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high school test prep strategies

November 15, 2017

8 Powerful Test Prep Strategies to Get You Through Your Next Exam

Written by Paraclete High School

Does the thought of your next test have your stomach in knots? If you’re unprepared, the thought of taking a test can certainly be overwhelming—especially if you put off cramming until the night before!

The study habits you practice now will help you when you get to college and your career. These eight proven prep strategies will help you be prepared and stay calm when it comes to taking exams.

1. Pay attention

Doing well on tests starts with paying attention in class. It’s hard to retain information when your mind is wandering, so start each lesson with the intention of actively participating.  Listen intently to your instructors, take notes, and be engaged in class activities or discussions. Connect with the information when you are first learning it, and studying will be that much easier!

2. Keep a consistent study schedule

Reviewing information right before a test may help you get “in the zone,” but to truly know the information, you need to review throughout the semester.  Create a study schedule for yourself, and stick to it. One helpful way to do this is to use a planner to build your routine. Your study sessions will be more productive, and you’ll also be learning to manage your time.

3. Choose the right study environment

Staying focused is one of the most important parts of studying. To make sure you’re in study mode, find a study space that works best for you. This means choosing a quiet place and minimizing distractions—yes, that means putting away your phone!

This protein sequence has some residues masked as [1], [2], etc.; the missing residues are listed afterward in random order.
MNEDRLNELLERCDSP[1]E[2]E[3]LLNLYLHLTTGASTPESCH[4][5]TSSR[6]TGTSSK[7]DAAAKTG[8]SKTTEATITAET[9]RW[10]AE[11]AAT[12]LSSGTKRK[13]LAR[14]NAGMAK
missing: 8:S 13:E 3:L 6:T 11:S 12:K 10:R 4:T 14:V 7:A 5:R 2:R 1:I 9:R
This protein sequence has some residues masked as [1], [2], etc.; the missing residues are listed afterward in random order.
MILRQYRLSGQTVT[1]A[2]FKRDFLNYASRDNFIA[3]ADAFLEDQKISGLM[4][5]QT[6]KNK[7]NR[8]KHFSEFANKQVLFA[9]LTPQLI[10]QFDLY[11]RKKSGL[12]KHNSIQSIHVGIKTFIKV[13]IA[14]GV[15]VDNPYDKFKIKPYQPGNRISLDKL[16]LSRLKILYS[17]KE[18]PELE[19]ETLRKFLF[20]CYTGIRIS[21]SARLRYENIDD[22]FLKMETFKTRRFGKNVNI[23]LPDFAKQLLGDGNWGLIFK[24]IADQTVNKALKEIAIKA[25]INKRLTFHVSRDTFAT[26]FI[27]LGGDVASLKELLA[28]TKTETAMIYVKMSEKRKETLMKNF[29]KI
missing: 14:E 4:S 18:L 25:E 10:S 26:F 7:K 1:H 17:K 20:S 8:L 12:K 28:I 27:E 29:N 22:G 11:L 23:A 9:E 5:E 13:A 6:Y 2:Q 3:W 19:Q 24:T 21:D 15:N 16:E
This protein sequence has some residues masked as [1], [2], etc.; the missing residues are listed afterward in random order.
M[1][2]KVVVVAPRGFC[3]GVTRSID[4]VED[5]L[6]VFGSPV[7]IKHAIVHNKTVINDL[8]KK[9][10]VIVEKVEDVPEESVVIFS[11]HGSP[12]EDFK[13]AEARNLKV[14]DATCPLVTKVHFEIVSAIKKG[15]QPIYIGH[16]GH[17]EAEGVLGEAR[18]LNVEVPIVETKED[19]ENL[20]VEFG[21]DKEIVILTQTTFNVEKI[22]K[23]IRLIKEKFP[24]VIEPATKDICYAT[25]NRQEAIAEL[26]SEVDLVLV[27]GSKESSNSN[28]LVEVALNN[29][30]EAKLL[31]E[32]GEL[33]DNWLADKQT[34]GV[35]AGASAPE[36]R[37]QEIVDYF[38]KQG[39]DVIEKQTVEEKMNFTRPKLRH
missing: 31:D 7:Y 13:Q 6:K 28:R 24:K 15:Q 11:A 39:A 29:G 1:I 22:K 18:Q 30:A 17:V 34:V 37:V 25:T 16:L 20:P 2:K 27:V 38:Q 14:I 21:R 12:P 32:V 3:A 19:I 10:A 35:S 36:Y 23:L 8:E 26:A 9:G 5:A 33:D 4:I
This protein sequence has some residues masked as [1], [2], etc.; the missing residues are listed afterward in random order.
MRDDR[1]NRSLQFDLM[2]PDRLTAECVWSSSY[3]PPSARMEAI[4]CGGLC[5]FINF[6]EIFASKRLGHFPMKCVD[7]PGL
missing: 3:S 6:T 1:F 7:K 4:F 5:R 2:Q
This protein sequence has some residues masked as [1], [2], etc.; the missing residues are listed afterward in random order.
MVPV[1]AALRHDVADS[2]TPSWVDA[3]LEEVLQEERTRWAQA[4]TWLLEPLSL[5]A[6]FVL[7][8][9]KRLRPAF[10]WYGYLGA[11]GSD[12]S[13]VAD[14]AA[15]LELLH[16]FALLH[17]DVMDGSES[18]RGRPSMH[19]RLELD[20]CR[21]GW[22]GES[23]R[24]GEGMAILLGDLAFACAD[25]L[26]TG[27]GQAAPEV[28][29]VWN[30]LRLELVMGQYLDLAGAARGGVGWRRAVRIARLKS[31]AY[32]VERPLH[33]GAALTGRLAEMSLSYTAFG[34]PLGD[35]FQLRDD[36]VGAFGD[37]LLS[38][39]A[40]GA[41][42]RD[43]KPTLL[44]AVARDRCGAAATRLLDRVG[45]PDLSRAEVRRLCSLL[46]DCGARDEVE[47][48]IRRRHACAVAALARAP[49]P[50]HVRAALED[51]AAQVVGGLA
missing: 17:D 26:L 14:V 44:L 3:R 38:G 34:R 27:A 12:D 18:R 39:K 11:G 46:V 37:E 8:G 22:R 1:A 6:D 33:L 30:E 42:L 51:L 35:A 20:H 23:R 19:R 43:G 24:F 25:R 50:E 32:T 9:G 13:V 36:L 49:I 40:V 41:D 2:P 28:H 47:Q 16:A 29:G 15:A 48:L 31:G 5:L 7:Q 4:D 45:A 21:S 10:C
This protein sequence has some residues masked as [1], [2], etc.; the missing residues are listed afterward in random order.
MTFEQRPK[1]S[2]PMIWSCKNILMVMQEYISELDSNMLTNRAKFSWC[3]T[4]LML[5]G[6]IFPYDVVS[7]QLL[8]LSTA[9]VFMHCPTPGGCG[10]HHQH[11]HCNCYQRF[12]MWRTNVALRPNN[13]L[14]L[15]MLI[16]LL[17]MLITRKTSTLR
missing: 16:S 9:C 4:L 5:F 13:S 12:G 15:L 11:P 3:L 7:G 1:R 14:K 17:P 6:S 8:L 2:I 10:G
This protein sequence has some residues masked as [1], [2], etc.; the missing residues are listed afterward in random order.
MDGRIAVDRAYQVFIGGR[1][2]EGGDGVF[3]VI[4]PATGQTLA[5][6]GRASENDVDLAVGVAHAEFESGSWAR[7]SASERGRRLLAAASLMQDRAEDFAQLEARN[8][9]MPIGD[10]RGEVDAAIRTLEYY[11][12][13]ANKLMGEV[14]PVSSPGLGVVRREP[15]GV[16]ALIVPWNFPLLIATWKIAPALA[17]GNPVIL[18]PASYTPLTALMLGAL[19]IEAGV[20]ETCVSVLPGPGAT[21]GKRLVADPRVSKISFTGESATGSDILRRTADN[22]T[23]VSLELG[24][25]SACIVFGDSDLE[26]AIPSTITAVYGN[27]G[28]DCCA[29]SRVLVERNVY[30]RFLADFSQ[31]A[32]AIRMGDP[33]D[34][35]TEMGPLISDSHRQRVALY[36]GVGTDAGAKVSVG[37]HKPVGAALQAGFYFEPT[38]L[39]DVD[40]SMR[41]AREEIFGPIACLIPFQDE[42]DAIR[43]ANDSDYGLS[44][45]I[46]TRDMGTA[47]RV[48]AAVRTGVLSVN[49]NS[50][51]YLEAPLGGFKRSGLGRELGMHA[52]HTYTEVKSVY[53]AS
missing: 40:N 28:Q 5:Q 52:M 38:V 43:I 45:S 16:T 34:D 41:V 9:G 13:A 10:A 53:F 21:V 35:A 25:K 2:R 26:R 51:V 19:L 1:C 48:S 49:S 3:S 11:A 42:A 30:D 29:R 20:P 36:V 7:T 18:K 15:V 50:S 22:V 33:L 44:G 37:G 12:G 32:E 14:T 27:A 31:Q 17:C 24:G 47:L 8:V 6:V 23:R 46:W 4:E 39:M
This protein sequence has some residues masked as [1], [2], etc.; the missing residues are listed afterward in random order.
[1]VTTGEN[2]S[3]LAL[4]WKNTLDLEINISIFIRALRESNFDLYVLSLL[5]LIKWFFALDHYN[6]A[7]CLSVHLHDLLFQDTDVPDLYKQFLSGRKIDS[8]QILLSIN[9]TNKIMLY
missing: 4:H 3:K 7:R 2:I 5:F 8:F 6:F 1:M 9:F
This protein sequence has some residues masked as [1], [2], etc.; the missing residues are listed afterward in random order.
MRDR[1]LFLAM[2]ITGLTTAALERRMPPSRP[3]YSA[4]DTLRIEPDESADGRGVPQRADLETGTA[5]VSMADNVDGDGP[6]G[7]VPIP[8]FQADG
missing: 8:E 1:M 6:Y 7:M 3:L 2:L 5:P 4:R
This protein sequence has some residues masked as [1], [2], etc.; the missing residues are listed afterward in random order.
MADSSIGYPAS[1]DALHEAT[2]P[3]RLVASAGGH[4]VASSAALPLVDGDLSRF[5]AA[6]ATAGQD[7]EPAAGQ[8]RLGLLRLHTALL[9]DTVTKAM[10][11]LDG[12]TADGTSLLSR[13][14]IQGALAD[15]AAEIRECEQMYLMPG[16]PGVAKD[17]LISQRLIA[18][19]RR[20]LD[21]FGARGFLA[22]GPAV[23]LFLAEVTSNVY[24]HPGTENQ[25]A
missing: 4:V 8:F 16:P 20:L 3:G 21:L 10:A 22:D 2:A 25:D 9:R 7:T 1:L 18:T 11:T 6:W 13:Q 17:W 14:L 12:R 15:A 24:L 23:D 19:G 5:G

For some, the ideal study environment is alone. Others may work bets in a study group. Choose whichever method works best for you. Just remember: if you join a study group, be sure to focus more on the test material and less on chatting! 

4. Find the right review technique

There are many techniques that can help you retain information for tests. Try a few different strategies, and use the ones that work best for you. Here are some ideas for reviewing test material:

  • Make flashcards from your notes and reading material. Quiz yourself, or ask a friend.
  • Review past papers and quizzes on the test topic. Note where you made the most mistakes, and pay special attention to those areas while studying.
  • Explain the topic to someone else. If you can clearly and accurately describe a topic or concept, you know you’re on the right track!

5. Ask for help

If you find yourself confused or frustrated while prepping for a test, that’s perfectly fine! It’s okay to ask for help. Talk to your teacher about the parts you don’t understand, or ask another student in your class.

6. Take a break

Your brain can only absorb so much knowledge at once. Walking away from studying for a bit can actually help you retain information. For every hour you spend studying, take fifteen minutes to do something mindless—go for a walk, watch a funny video, or have a brain-boosting snack. Keep in mind: if you’re feeling sluggish or tired, caffeine and energy drinks won’t help! They may wake you up at first, but you’ll crash later.

7. Get enough sleep

When you’re busy trying to study for a test, it can be easy to forget that sleep is important, too! Researchers at UCLA found that regardless of how much a student generally studies each day, if that student sacrifices sleep time in order to study more than usual, he or she is likely to have more academic problems, not less, on the following day. The bottom line is, don’t pull an all-night cramming session—it will do more harm than good!

8. Think positive

Okay, you’ve prepared as much as you can; you’ve used good study habits, reviewed the information, and gotten enough sleep. Now, all that’s left to do is to take the test! Remember to stay positive as you go into the exam. Think about how much work you’ve done to prepare, picture yourself doing well, and take a deep breath. A little bit of nervousness before a test is natural, but remember—you’ve got this!questions for parents catholic high school

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